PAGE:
The David Simonsen Archives

- an introduction

David Simonsen

Link to the digital letter facsimiles 

David Simonsen*s Archives (1853-1932) was aquired by The Royal Library in 1932. All in all, it is estimated to contain app. 100,000 documents, was aquired at the same time. Several attempts were made to make their vast contents more readily accessible to scholars. However, none of these attempts came to fruition, and no comprehensive finding aid has been available. The archives were kept in approximately 200 worn-down and acidulous cardboard folders, labelled, e.g. “Private correspondence 1890-1924. Jewish relief work 1890-1924.” Particularly remarkable letters had been extracted and sorted according to the name of the sender. The present list of correspondents is the result of a cooperative effort between the Department for Oriental and Judaica Collections and the Manuscript Department (by Karen Marie Jensen). The principles of organization used in the Manuscript Department have been followed, and the David Simonsen Archives are now subdivided in: 

Correspondents - preliminary (Oct. 2006) register with Hebrew names and some additional information about sender/recipient (app. 29.800 letters (56.600 documents/pages) )
Manuscripts (David Simonsen’s own works) and other materials (preliminary registration; in Danish)
”Dispatches” (communiqués, bulletins, memoranda, press releases)
”Files” (materials regarding specific topics)
Accounts
Printed matters
Press cuttings
Miscellaneous

To these groups of material should be added three registers, presumably covering notes regarding telegrams etc., sent in connection with the relief efforts by David Simonsen in the course of World War I. They may also have been a help in keeping track of the messages conveyed by Simonsen between parties in war-faring countries (cf. below re. “Others to others). They have been digitized (Sept. 2014) and can be found as David Simonsen Archives: Other items: Archival records (bound). Besides giving an indication of the vast network of David Simonsen, they may be of interest to scholars and genealogists interested in the whereabouts of singular individuals in the course of the war.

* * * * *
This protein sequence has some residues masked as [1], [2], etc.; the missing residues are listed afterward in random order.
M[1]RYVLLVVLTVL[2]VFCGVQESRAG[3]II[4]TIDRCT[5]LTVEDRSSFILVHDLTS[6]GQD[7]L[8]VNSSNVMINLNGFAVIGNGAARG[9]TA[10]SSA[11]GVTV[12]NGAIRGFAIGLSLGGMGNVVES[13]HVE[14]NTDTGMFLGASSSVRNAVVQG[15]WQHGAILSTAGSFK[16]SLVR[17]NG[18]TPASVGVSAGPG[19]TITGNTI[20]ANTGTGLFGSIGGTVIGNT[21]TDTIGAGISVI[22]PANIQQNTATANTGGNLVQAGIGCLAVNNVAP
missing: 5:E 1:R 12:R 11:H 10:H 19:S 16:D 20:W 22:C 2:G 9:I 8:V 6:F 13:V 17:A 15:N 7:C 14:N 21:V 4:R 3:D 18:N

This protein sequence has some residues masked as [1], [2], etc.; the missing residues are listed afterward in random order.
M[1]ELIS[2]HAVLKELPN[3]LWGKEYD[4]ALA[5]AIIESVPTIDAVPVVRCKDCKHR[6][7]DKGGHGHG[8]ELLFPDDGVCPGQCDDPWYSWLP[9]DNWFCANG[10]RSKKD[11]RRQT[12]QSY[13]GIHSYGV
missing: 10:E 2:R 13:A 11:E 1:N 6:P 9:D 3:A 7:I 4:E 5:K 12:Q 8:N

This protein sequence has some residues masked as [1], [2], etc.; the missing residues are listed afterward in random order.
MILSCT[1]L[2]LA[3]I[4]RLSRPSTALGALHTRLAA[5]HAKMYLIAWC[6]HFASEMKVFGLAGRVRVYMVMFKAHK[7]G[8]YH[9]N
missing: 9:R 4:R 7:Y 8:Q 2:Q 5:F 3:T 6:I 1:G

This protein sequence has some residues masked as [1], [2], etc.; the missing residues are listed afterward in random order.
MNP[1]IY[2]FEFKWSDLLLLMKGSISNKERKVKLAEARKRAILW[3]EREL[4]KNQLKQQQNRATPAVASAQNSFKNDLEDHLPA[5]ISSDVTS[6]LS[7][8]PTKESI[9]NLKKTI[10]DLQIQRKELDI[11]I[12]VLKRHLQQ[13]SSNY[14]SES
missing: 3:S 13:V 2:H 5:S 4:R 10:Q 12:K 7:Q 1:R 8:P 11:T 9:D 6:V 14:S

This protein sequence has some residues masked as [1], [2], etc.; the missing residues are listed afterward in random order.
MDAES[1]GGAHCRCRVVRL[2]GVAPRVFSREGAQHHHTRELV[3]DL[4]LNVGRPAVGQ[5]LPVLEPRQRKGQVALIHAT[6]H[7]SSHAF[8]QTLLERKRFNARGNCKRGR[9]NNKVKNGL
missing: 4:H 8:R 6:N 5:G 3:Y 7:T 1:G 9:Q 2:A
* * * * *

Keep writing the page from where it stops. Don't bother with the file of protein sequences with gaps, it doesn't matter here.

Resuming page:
So far (May 2016), almost two-thirds of the letters are available online (correspondents with names starting with letters A-Me, and R, with a few additions). The publication of the remaining part of the collection is dependent on additional funding.

In principle, the person who has signed a letter is considered to be the sender, unless the letter is by a collective or an institution. The great majority of the documents are in Danish, German, English, French, Hebrew and Yiddish. However, there are also documents in Swedish, Italian, Polish, Russian, Hungarian, and probably also other languages.

Letters to and from the same individual or organization or company are kept together, but for the present, the list of correspondents gives no information as to the number of documents in each folder.

It should be emphasised that not all senders or addressees have been identified. Letters “ from others to others”, that is, where neither the sender nor the recipient is David or Cora Simonsen, are listed in a separate document. Many of these letters were originally attachments to other letters, from which they have been separated, or they have been sent to David Simonsen when he worked together with the Red Cross and acted as an intermediary between individuals in belligerent states during World War I. They will gradually be included in the digital collection; at first only letters discovered to have been "misplaced", later all the other letters as well.  Registers pertaining to the other groups of material in the archives will also be made public on the website as soon as they are available.